A Presentation to the Standing Committee on Public Safety and National Security, Bill C-71: Speaking Notes

6 Pages Posted: 20 Jun 2018

See all articles by Gary A. Mauser

Gary A. Mauser

Simon Fraser University (SFU) - Beedie School of Business

Date Written: May 29, 2018

Abstract

Bill C-71 is fundamentally misguided. Public gun ownership does not threaten public safety.

High-quality, peer-reviewed research finds no evidence that public gun ownership is linked to criminal violence. Based on StatsCan data, PAL holders are much less apt to commit murder than are other Canadians. Rural Canadians have more guns per capita than urban Canadians, but firearm homicide rates are lower in rural areas than in bigger cities. Guns can be mis-used, but they can also be used for good. It is vitally important to teach proper firearms handling at a young age. It teaches character.

Bill C-71 falsely assumes gangsters get their guns from lawful domestic sources. This claim is based entirely on secret changes to the traditional definition of “crime gun.” There is no evidence that the source of crime guns has recently changed other than what is hidden in secret police reports. In reality -- only the definition has changed. The new definition of “crime gun” includes paper crimes -- firearms found at the homes of suicides and absent-minded PAL holders. But the police secretly changed the definition – to include “illegally acquired” – which now means that “found guns” are now “crime guns.” “Found guns” have not been used in a crime, but are just found by police during or after a contact, Any kind of contact, including suicides. This new definition equates paper crimes with criminal violence. A firearm unsafely stored – is a “crime gun.”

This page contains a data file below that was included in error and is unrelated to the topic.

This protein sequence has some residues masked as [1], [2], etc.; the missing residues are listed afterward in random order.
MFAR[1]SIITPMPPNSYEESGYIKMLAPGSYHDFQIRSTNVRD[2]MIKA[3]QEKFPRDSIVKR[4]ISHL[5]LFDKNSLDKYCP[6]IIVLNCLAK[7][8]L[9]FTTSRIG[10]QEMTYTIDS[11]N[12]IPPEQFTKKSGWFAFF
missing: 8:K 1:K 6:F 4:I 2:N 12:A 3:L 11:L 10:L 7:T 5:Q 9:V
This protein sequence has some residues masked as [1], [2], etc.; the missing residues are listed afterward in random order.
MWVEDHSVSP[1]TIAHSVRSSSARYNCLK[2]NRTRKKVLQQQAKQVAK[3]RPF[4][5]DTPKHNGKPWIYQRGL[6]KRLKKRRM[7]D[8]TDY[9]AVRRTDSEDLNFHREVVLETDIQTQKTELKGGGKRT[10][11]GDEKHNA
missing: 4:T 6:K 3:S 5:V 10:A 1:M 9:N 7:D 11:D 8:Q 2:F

The Minister uses “domestic sources” as if it meant PAL holders. This is false. There is a large pool of firearms with questionable legality. In 2001, between one-third and one-half of then-law-abiding Canadian gun owners declined to apply for a PAL or POL.

Government has not provided solid justification why more regulations would improve public safety. Nor has the government published an evaluation of the present regulatory system showing that it is effective in preventing violence.

Other than police claims, based on a secret, bloated definition, there is no support for a change in the source of crime guns. According to StatsCan, lawful owners cannot be a major source of crime guns. According to StatsCan data, PAL holders are much less apt to commit murder than are other Canadians.Increased regulatory complexity does not mean greater public safety. Additional rules merely increases the work load for the Firearms Program staff. This can only harass legitimate owners and decrease public safety.

Why is the government scapegoating PAL holders?

Keywords: firearm, gun control, gun owner, crime gun, homicide, criminal violence

Suggested Citation

Mauser, Gary A., A Presentation to the Standing Committee on Public Safety and National Security, Bill C-71: Speaking Notes (May 29, 2018). Available at SSRN: https://ssrn.com/abstract=3190467 or http://dx.doi.org/10.2139/ssrn.3190467

Gary A. Mauser (Contact Author)

Simon Fraser University (SFU) - Beedie School of Business ( email )

8888 University Drive
Burnaby, British Colombia V5A 1S6
Canada
604 936-9141 (Phone)

HOME PAGE: http://www.garymauser.net

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